The flag has had several names, at least five of which have been popularly remembered. The more recent moniker, "Grand Union Flag", was first applied in the 19th-century Reconstruction era by George Henry Preble, in his 1872 History of the American Flag.[6]

The Grand Union Flag became obsolete following the passing of the Flag Act of 1777 by the Continental Congress. The new national flag replaced the Union Jack in the canton with thirteen stars (representing the thirteen States) on a field of blue. The resolution describes only a "new constellation" for the arrangement of the white stars in the blue canton, so overall designs were later interpreted and made with rows, columns, a square with one star in the center, a circle, and various other designs.[9]

Design and analysis

The design for the flag was based in part on the Red Ensign used in British America and the Thirteen Colonies.

It is not known for certain when or by whom the design of the Continental Colours was created, but the flag could easily be produced by sewing white stripes onto the British Red Ensigns.[6] The "Alfred" flag has been credited to Margaret Manny.[10]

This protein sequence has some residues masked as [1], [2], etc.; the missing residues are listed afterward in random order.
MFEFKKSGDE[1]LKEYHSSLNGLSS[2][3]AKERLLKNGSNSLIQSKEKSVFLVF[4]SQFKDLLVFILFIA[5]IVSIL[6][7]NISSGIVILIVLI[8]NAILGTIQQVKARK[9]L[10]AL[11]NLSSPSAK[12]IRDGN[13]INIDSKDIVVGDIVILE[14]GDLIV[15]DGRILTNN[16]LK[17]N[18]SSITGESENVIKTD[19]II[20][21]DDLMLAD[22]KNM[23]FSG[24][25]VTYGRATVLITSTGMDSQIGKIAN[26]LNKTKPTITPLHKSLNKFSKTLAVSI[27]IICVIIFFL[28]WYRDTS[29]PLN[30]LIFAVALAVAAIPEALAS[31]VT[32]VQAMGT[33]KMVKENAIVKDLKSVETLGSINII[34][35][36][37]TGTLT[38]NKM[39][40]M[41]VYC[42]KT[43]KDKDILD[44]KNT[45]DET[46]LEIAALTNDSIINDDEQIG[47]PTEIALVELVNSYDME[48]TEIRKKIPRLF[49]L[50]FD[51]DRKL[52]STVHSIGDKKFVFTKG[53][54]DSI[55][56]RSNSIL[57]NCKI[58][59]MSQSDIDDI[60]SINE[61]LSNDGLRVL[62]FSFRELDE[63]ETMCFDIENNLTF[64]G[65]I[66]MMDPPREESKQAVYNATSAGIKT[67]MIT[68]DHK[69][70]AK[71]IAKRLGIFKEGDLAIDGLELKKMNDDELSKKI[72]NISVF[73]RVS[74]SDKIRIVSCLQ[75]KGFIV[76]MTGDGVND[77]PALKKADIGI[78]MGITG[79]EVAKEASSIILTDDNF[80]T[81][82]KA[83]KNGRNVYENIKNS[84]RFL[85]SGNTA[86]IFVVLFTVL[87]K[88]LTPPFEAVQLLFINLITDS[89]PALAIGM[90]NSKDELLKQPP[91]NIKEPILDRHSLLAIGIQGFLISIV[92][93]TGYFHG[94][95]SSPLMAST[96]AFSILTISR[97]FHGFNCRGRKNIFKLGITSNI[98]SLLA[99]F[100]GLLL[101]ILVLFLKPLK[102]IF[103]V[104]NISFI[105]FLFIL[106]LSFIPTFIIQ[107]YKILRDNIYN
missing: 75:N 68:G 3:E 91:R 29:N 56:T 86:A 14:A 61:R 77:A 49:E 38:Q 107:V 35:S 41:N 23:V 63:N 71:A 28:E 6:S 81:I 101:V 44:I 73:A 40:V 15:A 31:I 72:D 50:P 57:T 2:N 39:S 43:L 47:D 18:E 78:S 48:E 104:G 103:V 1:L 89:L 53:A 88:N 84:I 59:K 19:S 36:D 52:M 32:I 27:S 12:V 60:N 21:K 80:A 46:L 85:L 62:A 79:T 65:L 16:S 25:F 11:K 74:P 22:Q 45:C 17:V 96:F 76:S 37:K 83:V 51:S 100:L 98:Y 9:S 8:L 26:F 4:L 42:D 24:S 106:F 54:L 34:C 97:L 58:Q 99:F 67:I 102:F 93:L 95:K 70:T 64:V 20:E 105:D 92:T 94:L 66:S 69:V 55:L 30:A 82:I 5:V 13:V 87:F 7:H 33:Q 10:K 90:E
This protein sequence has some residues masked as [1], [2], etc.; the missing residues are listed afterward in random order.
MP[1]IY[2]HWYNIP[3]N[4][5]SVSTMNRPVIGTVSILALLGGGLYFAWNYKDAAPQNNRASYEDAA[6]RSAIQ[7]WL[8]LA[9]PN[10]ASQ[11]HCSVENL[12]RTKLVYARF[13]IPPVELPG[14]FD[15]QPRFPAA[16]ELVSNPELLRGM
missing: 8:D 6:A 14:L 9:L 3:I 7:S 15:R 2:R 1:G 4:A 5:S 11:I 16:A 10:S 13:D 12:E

The design of the Colours is strikingly similar to the flag of the British East India Company (EIC). Indeed, certain EIC designs in use since 1707 (when the canton was changed from the flag of England to that of the flag of Great Britain) were nearly identical. However, the number of stripes varied from 9 to 15. One theory on the origin of the design is that the American colonists would have known and been familiar with the existing EIC flags and that this may have influenced the design.[11]

The combined crosses in the flag of Great Britain symbolized the union of the Kingdom of England and the Kingdom of Scotland. The symbolism of a union of equal parts was retained in the new U.S. flag, as described in the Flag Resolution of 14 June 1777 (later celebrated in U.S. culture and history as "Flag Day").

According to the vexillologist Nick Groom, the use of the flag of Great Britain in the canton component of the flag, suggests that George Washington's army adopted it, not as a protest against the rule of the British Parliament, but instead as a profession of continued loyalty towards King George III.[12] This view is shared by Laurie Calkhoven, a biographer of George Washington, who suggests that the flag was designed to reflect the colonists hope for justice from King George III.[3]

In fiction

Version of the Grand Union Flag with a 1:1 aspect ratio variation of the modern Union Jack